This well-proportioned house is a good example of a building combining elements of Dutch Colonial Revival with the sensitive use of richly textured materials. Designed by Detroit architect Varney (1849–1930), the house was built for Carroll Sherman Jones (1857–1921), the younger son of George Washington Jones, who was one of the cofounders of the village of Marcellus, a livestock-raising center in the prairie land of Cass County. Carroll Sherman Jones served as cashier in the G. W. Jones Exchange Bank, which opened in 1877 in a two-story frame building, but moved into the stone-fronted building erected in 1890 and added to in 1912, at 123 W. Main Street. In 1898, Jones commissioned Varney, author of the popular architecture book Our Homes and Their Adornments (1884), to draw up plans for an elaborate shingle and fieldstone house just east of his late father's wooden Queen Anne house on W. Main Street. The result is this slate-clad gambrel-roofed building of rock-faced stone with shingled gables and a slate-clad cone-roofed round tower. The house's fine classical details include a round porch with Tuscan columns, multi-light windows, and dentil-trimmed cornices.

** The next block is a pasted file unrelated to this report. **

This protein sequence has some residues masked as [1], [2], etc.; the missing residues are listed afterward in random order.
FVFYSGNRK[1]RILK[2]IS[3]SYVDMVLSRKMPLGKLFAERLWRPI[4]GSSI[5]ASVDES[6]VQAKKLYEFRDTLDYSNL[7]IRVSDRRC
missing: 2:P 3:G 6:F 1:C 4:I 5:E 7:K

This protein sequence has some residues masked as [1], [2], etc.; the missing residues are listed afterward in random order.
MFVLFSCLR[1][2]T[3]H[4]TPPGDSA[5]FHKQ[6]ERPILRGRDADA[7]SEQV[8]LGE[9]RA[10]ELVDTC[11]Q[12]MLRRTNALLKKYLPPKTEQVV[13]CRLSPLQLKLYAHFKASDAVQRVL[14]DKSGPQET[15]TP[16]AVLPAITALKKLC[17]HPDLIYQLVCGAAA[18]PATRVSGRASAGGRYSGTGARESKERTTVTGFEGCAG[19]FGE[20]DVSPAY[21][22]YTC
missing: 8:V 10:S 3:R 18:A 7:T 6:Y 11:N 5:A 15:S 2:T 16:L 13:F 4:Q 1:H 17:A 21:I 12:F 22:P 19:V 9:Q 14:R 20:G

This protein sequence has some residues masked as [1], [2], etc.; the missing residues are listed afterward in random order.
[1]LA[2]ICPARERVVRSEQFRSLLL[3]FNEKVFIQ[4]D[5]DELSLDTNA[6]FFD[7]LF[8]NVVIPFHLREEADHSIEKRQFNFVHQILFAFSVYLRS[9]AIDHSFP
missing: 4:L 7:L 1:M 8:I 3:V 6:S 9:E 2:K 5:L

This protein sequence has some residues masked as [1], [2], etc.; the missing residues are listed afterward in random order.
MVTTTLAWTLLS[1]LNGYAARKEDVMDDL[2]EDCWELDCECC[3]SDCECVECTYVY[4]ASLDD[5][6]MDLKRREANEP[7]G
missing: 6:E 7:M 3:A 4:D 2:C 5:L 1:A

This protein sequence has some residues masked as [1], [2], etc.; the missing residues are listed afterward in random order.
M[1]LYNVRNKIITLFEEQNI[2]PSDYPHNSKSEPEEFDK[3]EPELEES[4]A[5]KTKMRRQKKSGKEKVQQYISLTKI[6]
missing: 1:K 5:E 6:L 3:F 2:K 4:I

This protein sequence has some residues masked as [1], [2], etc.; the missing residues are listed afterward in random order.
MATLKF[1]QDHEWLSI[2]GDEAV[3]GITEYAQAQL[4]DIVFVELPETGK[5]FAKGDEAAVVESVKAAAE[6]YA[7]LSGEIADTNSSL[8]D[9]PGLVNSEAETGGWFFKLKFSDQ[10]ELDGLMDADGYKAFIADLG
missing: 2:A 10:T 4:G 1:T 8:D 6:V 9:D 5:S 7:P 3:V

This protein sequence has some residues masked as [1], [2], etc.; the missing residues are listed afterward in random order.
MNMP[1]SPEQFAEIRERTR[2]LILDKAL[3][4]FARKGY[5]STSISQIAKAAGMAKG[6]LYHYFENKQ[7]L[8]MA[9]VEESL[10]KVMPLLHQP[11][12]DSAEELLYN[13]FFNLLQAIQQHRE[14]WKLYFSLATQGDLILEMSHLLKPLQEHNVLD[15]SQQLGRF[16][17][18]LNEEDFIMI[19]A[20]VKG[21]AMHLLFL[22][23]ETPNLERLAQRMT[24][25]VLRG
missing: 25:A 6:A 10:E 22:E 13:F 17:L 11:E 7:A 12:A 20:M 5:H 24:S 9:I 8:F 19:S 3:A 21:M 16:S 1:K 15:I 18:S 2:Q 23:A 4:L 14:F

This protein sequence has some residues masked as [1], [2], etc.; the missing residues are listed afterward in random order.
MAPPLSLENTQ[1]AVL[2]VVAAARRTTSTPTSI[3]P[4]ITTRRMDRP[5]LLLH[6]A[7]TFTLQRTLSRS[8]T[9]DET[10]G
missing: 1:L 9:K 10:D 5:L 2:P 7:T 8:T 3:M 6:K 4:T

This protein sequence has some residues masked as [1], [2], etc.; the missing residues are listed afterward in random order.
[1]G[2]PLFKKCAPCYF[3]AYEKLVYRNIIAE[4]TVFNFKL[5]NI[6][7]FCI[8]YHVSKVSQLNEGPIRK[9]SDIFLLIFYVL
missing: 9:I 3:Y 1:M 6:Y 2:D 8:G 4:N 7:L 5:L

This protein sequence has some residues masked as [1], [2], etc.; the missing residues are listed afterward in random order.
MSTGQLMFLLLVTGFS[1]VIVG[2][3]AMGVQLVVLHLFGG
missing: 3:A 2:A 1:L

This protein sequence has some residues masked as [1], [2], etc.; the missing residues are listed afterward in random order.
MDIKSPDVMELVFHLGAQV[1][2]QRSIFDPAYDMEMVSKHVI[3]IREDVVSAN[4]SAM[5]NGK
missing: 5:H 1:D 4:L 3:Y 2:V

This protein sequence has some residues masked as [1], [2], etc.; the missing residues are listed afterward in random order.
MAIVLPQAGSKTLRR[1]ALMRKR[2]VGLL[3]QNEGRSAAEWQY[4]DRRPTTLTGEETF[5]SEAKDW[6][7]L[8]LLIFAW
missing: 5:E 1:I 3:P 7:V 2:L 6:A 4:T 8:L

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Carroll Sherman and Bessie E. Jones House
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